The Belo Medical Group CEO says she has done a 180 in the past year.
“I really believe that everything happens for a reason,” says Dr. Vicki Belo. “And I’ve gone through so much in 31 years.”
The retrospection was warranted. We were in a Zoom call with the Belo Medical Group CEO, who just came back from a trip to Paris with her husband Hayden and daughter Scarlet Snow a couple of days before her clinic celebrates its 31st anniversary.
Since opening in 1990, Belo has opened 14 more clinics all over the country, including in Cebu and Davao. Certified by the Department of Health and endorsed by the Department of Tourism, Belo Medical is the first ambulatory cosmetic surgi-centre in the country. It is also the first ambulatory clinic in the Philippines to be accredited by the international body National Accreditation Board of Hospitals and Healthcare Providers (NABH).
“Such a ride. A roller coaster ride,” Belo, who is also medical director of her clinics, says. “Everything that happened that wasn’t so good always taught me something. Parang there’s a grand plan for me. Of course, I believe that God has a plan for me.
The doctor does admit to one regret in the past three decades—not investing her money properly. “I always tell everyone who’s young, don’t be like me. I mean, I had a lot of fun. I bought all the shoes and bags and trips and clothes I want,” she shares.
Belo shares that she admires Sta. Elena Construction and Development Corporation founder, president, and CEO Alice Eduardo, who practiced delayed gratification.
“She built and built and built, and reinvested and reinvested. And when she had so, so, so much money, put it all in property,” Belo shares. “And of course it appreciated a lot, and now it’s like she can buy anything she wants.”
But her tendency to spend when she was starting out was from what she felt was a necessity of her job. She says she was quite conscious of appearances then, wanting a Rolex on her wrist and a $3,500 Chanel bag on her arm.
“Parang, I had to have my Chanel bag, I had to have my Rolex watch,” she explains. “Because I know if patients would look at me and I don’t have them, I felt they would say ‘Ay, pipitsugin yata itong doctor na ’to. Hindi successful.’”
Necessity became a happy obsession of buying things later on. “I had so much fun, but now I still have to work,” she says with a laugh.
Evolution of a leader
Throughout the years, her clinic and brand have been firmly entrenched in the everyday Filipino’s psyche. But Belo still thinks of herself as an accidental business leader, someone who doesn’t personally adapt to technology as quickly as the next person.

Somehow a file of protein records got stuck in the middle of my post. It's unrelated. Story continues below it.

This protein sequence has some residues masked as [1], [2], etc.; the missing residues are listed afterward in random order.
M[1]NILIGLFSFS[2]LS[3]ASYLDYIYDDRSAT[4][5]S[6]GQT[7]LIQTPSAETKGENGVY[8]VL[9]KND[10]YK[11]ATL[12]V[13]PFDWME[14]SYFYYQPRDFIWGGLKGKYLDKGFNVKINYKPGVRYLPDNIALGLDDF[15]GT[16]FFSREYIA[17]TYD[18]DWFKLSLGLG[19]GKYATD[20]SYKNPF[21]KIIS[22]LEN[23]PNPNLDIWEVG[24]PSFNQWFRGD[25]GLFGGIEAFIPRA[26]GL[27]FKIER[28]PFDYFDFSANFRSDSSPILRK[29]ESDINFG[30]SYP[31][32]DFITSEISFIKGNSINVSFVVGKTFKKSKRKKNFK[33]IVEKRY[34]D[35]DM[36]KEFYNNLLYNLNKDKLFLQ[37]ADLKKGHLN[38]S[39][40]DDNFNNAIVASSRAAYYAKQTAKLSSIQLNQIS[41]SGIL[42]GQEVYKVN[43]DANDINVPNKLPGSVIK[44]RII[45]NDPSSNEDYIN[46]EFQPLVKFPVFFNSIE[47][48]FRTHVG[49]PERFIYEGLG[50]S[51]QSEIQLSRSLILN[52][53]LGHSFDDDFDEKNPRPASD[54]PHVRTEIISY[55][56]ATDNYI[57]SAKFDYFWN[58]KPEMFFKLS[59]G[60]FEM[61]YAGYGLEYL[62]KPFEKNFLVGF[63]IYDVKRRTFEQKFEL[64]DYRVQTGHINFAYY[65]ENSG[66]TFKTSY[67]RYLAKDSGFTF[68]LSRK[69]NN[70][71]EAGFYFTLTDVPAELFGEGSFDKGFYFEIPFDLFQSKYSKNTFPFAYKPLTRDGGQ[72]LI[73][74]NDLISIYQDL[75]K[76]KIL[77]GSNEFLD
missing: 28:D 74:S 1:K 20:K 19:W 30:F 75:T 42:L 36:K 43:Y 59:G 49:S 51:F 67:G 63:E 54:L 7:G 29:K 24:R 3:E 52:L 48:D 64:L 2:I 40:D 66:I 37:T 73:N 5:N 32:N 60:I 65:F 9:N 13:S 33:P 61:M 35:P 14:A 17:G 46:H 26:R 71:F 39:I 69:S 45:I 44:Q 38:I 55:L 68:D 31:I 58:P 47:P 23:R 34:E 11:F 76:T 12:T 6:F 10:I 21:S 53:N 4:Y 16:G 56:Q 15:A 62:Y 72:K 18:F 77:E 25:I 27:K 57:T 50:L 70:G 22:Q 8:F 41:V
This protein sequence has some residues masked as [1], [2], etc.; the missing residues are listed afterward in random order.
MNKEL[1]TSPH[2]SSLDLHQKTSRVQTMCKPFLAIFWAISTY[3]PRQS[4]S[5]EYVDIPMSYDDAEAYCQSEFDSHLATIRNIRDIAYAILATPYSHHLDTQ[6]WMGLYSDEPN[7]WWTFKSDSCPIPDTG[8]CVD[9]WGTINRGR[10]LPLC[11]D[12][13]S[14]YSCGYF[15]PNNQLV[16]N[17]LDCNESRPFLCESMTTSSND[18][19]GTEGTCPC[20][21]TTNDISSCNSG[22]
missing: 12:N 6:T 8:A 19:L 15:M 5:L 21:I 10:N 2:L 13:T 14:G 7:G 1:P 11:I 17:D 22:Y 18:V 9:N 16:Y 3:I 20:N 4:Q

But while she still needs help with Zoom and smartphones from time to time—don’t we all?—she has evolved and grown as a leader.
“I’ve realized that leadership is something that’s earned, and not given,” Belo shares. “I don’t want to rule from a place of being powerful because I own the clinic. I am evolving into becoming the kind of leader that I want.”
She says she wants to be someone who can make people want to follow her, want to be loyal to the company, and want to love Belo. “[I want them to] want to give our patients the best experience because they believe in my vision and mission,” she explains.
Belo remembers one recent incident that made her realize the extent of her influence as a leader. While they’ve purchased vaccines for their 480 employees, many in her workforce were still reluctant to get jabbed. She then addressed her people.
“I had to make a video talking to them about the importance of getting vaccinated, not only to protect themselves and their family but to also stop this virus from mutating,” Belo says. “The more people don’t get vaccinated, it will just keep mutating into Lambda, Delta… If everybody gets vaccinated, hihina na siya.”
She says it was a realization. “I’m a leader. Ngayon ko lang natanggap. So that’s how I’ve evolved,” she shares. “I’ve said hey, I am an influencer. And you know I hope I get to use whatever I have for good and for the betterment of the Philippines. That’s my other goal, my country!”
Circle of safety
One other realization that the doctor had in the past year was that how she approached situations and challenges might be different from her people—and that’s okay.
“I’m not a scared kind of person,” Belo says. “My happiest place when I was in medicine was in the emergency room. That’s where I felt the most calm. I’m one of these people that the crazier things get, the calmer I get.”
But she had a mistaken notion that how she feels is what other people feel. “Now, I’m looking at them and I’m realizing, ah it’s not like that. I use this strength of mine that when things are challenging, that’s when I do my best,” she says. “But that’s not pala how most people are. When they’re not sure, they get scared. Then they kinda go to a place where they’re safe. Like they have to protect themselves. They have to be defensive.”
Being the boss, her mind expectedly always thought macro: Where Belo would go; what are they going to do; how are they are going to evolve; how can they be more successful.
“And then I’ve realized, I’ve done a 180 degree turn,” she admits. “I realized that without the employees being happy and feeling safe, they can’t give me their trust. They can’t cooperate with me if they’re so scared.”
Now, she is focused on creating a circle of safety among her people, where they won’t have to be scared about losing their jobs, or getting sick. Without those worries, her employees can trust and work well with each other.
That’s why she’s reaching out more and making sure that circle is set and readily felt by all.
“I believe now as a leader I should be of service more,” Belo says. “I should be more empathetic with them so that they will trust me to lead them to wherever we can go together.”
Banner Photo from @victoria_belo on IG